Cultural Heritage Is Important!
Heather Ferguson, Student, Fitchburg State University
There is no getting around the fact that cultural heritage is important to many people. The fact that cultural heritage is important is a no-brainer! Cultural heritage is so very important, not only to me, but to you, too. The lives that we all live wouldn’t be possible without the very important concept that is cultural heritage because it is who we are. We are all products of the people who came before us, and having that connection to our ancestors, or even people as close to us as our grandparents, is only possible because they passed things down to us. Those things, be they physical, intangible, or geographical, are part of us, are part of who we will become, are part of what we will pass down. The people who came before us struggled to continue their families, fought to keep their families alive, and eventually become us, their great grandchildren, their grandchildren, their children. We are the result of so much, and we are responsible for keeping that memory alive. So here are five reasons why cultural heritage is important!
- Personal Identity: One of the first things that comes to mind, at least to my mind, is the prospect of personal identity. Who would we be if not for the connections we draw from our ancestors? Who would we be if not for the traditions passed down by our parents? We don’t choose where we’re born, but we can always choose to learn more about our histories and our people. Learning more about who we came from, who we are, can be a great part in finding your personal identity. Looking into my own history, I know that the British Empire took over quite a bit of the world, and while they didn’t treat the people in those lands at all well, it’s still mind-blowing to think that I come from a people who once had the greatest empire in the world. We can learn so much about ourselves from looking at the culture before us.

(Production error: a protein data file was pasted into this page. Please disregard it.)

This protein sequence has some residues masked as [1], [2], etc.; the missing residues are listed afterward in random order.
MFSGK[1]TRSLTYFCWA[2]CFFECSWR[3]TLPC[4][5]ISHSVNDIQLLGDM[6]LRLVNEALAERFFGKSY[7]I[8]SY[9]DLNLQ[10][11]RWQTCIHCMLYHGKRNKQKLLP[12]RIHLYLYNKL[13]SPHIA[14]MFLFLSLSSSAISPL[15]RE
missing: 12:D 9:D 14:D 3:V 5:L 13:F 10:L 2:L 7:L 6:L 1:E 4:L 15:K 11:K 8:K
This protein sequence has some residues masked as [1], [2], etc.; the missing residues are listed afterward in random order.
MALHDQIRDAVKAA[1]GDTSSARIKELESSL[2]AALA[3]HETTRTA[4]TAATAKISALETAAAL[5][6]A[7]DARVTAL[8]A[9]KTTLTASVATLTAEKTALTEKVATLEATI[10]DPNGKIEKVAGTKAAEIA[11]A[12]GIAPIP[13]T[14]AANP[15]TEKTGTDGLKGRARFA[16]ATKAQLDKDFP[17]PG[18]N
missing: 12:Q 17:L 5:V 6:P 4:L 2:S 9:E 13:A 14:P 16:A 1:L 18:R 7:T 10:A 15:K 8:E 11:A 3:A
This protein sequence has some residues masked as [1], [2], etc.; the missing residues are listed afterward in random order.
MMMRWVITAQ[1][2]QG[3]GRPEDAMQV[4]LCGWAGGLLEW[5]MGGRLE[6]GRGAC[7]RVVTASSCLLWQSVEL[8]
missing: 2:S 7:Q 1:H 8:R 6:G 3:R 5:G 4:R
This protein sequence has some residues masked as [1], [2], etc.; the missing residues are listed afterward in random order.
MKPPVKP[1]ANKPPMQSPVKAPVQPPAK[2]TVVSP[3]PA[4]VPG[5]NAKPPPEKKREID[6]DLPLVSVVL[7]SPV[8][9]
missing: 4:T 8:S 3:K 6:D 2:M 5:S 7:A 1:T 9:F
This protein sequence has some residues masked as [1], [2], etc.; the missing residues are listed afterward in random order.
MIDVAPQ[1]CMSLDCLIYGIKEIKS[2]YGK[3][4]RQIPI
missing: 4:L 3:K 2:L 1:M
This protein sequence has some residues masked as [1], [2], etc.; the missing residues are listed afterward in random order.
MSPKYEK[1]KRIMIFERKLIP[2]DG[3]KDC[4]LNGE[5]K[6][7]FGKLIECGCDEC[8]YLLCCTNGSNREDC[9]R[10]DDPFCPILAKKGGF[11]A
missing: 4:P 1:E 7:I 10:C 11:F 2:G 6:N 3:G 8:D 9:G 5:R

- Familial Connections: Another thing that cultural heritage can give us is familial connections. We can bond with family members through shared culture, even if we don’t have anything else in common. Passing down recipes and stories, books and clothes, holiday traditions: these are all forms of cultural heritage, and not everyone has those connections. Cultural heritage is important to the family, to the individual, and to communities.
- Preservation: Cultural heritage preserves the way things used to be: the way that people used to think, used to behave, used to celebrate. Passing down traditions can and does preserve the way that people used to live. One specific thing that pops to mind is haggis. It used to be a staple of Celtic diets, and now it’s more common on holidays and special days, but it can still teach us. Haggis can teach us how the Celts used to eat, whyat lengths they went to so they could eat, and how the prepared that meal. Nowadays haggis is cooked in an oven, but the Celts would have cooked it over an open fire. This passing down of a recipe preserves even just a small part of their culture, and that makes it important.
- History: Cultural heritage, on a very large scale and tied into preservation, tells us the history of a people. Every single tradition and artifact combines to show us how those people lived, shows us the history of our ancestors. The things that are passed on show us what they thought was important, and that strengthens the history it writes.
- Enjoyment: Cultural heritage leads to so much fun! Learning about other people’s traditions, learning about another person's ancestors, exploring the world that we live in is an eye-opener, and it can be very enjoyable! I love to read about ancient cultures and see how they connect with my friends' lives. I love to read the highs and lows of my ancestors, of my friends’ ancestors, of everyone’s predecessors.